We previously reported the substantial accuracy improvements we obtained with our latest release, Ursa. Whereas the results we presented before were more focused on batch mode, in this blog we show that, increased scale of neural networks, Ursa has also made significant improvements in real-time transcription across a range of latencies, offering near batch levels of accuracy performance as shown in Table 1. The table shows that at the lowest latency setting, Ursa achieves a WER of 11.2%, which is only an 8.5% relative degradation compared to the batch accuracy of 10.25%. Linking to the results in the Ursa release blog, our low latency real-time ASR system is significantly ahead of OpenAI Whisper in accuracy, which only supports batch processing.

At Speechmatics, we prioritize real-time performance and base all our modelling decisions around it. This means that we use the same models for both batch and real-time allowing us to achieve parity in accuracy as the latency is increased to 10s. By taking this approach, we deliver the most accurate results for all ranges of latencies that might be required for your application.

Batch Real-time max_delay in seconds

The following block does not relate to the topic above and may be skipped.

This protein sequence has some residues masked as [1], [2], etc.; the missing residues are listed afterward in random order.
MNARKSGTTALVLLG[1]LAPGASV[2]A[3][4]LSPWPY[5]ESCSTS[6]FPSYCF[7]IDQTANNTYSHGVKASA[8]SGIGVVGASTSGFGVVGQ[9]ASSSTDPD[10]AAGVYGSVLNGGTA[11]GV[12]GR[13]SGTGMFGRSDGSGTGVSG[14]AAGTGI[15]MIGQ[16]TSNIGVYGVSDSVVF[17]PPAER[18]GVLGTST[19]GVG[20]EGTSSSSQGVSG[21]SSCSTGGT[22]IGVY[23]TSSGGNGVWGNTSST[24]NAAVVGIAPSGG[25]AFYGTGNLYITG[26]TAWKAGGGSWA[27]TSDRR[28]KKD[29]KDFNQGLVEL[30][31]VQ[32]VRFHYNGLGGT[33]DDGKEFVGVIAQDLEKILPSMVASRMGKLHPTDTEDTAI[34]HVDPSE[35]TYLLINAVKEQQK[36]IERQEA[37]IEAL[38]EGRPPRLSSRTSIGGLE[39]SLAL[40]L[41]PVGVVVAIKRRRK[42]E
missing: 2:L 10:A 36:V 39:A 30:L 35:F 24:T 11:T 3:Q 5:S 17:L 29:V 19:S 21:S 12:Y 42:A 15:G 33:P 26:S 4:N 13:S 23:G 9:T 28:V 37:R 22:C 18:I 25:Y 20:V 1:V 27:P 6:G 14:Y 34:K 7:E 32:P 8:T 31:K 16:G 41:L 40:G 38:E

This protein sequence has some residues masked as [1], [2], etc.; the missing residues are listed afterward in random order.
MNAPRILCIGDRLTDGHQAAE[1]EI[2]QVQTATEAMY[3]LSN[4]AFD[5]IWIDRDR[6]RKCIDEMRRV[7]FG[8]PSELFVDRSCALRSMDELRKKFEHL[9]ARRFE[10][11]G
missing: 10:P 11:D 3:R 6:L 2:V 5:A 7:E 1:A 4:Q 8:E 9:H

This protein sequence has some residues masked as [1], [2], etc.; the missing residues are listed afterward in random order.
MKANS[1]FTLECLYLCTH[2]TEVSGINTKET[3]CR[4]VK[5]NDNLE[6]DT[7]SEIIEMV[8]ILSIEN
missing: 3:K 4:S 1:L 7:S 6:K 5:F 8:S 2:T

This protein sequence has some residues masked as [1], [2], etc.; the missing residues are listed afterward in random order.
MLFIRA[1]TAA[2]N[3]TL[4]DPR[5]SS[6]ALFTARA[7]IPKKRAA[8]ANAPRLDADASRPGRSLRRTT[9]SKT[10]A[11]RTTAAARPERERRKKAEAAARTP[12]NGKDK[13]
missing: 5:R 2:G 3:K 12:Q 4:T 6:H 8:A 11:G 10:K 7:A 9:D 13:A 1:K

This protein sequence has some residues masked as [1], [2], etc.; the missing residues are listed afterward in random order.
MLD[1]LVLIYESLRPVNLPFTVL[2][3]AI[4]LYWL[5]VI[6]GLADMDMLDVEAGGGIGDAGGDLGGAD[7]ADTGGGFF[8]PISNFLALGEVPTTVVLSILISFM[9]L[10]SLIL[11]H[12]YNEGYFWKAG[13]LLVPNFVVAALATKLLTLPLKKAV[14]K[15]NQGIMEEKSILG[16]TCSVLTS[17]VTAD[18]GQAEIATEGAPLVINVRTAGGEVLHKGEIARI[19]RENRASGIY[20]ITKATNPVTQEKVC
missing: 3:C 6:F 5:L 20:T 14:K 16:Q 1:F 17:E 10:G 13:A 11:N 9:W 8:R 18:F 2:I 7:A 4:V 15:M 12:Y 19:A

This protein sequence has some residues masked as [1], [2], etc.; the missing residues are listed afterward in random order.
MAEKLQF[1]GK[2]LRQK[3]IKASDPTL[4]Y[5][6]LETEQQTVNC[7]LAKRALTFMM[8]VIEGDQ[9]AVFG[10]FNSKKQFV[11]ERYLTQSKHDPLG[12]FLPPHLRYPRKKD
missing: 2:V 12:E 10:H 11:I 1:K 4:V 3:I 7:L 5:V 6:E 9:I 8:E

10s 5s 4s 3s 2s
10.24 10.25 -0.06% 10.35 -0.97% 10.41 -1.56% Batch -2.9% 11.20 -8.5%

Table 1: Word Error Rate (WER) across multiple max_delay settings measured in seconds. It also includes the relative degradation of WER as you decrease the latency compared to batch.

Ursa Leads the Competition

As part of our focus on continuous improvement, we regularly compare our releases to other competitors. It can be difficult to compare settings between vendors as each uses different methods for prioritizing between fast transcription and accurate results. Therefore, we compared our fastest real-time transcription (2s max delay) with each provider’s most accurate settings, regardless of the speed of transcription, to offer them the most favorable environment when measuring WER on our test sets.

As shown in Table 2, Ursa achieves higher accuracy than the competition in settings that favour competitor products. For example, Ursa removes an extra 2 out of 5 errors compared to Amazon.

(2s max delay)
Amazon Microsoft Google
WER 11.20 20.19 13.06 15.48
Relative Difference -44.55% -14.28 -27.68

Table 2: Word Error Rate (WER) averaged across six test-sets when running real-time ASR across different vendors. Speechmatics is run at the lowest latency, while other competitors are run at their most accurate and high latency configurations.

Approaches to Latency